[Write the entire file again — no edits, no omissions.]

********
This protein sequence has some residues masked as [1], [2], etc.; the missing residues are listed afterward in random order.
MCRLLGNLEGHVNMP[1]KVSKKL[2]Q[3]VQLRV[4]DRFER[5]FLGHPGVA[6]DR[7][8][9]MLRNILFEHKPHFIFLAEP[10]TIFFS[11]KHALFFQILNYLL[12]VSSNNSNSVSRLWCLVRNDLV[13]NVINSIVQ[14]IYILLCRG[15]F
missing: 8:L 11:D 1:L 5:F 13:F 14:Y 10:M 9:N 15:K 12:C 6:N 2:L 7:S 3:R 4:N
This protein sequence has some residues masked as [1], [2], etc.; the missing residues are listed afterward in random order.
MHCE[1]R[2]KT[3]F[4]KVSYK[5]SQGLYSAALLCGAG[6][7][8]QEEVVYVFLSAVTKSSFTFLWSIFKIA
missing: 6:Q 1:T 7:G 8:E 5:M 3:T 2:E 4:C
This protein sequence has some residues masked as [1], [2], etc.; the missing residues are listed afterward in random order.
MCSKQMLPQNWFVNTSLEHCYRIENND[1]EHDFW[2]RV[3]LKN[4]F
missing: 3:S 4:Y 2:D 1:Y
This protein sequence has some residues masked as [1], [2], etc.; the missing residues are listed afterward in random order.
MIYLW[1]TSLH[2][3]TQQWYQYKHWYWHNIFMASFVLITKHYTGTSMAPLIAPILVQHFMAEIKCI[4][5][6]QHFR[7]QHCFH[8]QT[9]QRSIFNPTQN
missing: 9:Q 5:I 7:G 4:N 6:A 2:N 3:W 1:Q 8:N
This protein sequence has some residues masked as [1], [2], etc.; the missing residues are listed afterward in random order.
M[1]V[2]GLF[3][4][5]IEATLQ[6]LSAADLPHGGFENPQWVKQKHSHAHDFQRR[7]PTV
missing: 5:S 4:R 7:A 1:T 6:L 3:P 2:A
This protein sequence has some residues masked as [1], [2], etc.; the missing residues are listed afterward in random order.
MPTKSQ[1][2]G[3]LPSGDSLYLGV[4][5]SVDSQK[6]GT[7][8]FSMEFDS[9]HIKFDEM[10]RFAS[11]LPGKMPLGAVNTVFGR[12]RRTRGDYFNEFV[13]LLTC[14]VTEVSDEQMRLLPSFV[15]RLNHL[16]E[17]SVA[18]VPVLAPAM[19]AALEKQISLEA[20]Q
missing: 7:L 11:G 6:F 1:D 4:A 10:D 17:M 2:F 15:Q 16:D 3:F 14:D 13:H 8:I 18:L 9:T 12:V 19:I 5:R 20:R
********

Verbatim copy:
This protein sequence has some residues masked as [1], [2], etc.; the missing residues are listed afterward in random order.
MCRLLGNLEGHVNMP[1]KVSKKL[2]Q[3]VQLRV[4]DRFER[5]FLGHPGVA[6]DR[7][8][9]MLRNILFEHKPHFIFLAEP[10]TIFFS[11]KHALFFQILNYLL[12]VSSNNSNSVSRLWCLVRNDLV[13]NVINSIVQ[14]IYILLCRG[15]F
missing: 8:L 11:D 1:L 5:F 13:F 14:Y 10:M 9:N 15:K 12:C 6:N 2:L 7:S 3:R 4:N
This protein sequence has some residues masked as [1], [2], etc.; the missing residues are listed afterward in random order.
MHCE[1]R[2]KT[3]F[4]KVSYK[5]SQGLYSAALLCGAG[6][7][8]QEEVVYVFLSAVTKSSFTFLWSIFKIA
missing: 6:Q 1:T 7:G 8:E 5:M 3:T 2:E 4:C
This protein sequence has some residues masked as [1], [2], etc.; the missing residues are listed afterward in random order.
MCSKQMLPQNWFVNTSLEHCYRIENND[1]EHDFW[2]RV[3]LKN[4]F
missing: 3:S 4:Y 2:D 1:Y
This protein sequence has some residues masked as [1], [2], etc.; the missing residues are listed afterward in random order.
MIYLW[1]TSLH[2][3]TQQWYQYKHWYWHNIFMASFVLITKHYTGTSMAPLIAPILVQHFMAEIKCI[4][5][6]QHFR[7]QHCFH[8]QT[9]QRSIFNPTQN
missing: 9:Q 5:I 7:G 4:N 6:A 2:N 3:W 1:Q 8:N
This protein sequence has some residues masked as [1], [2], etc.; the missing residues are listed afterward in random order.
M[1]V[2]GLF[3][4][5]IEATLQ[6]LSAADLPHGGFENPQWVKQKHSHAHDFQRR[7]PTV
missing: 5:S 4:R 7:A 1:T 6:L 3:P 2:A
This protein sequence has some residues masked as [1], [2], etc.; the missing residues are listed afterward in random order.
MPTKSQ[1][2]G[3]LPSGDSLYLGV[4][5]SVDSQK[6]GT[7][8]FSMEFDS[9]HIKFDEM[10]RFAS[11]LPGKMPLGAVNTVFGR[12]RRTRGDYFNEFV[13]LLTC[14]VTEVSDEQMRLLPSFV[15]RLNHL[16]E[17]SVA[18]VPVLAPAM[19]AALEKQISLEA[20]Q
missing: 7:L 11:G 6:F 1:D 4:A 10:D 17:M 2:F 15:Q 16:D 3:F 14:D 13:H 8:I 18:L 9:T 12:V 19:I 5:R 20:R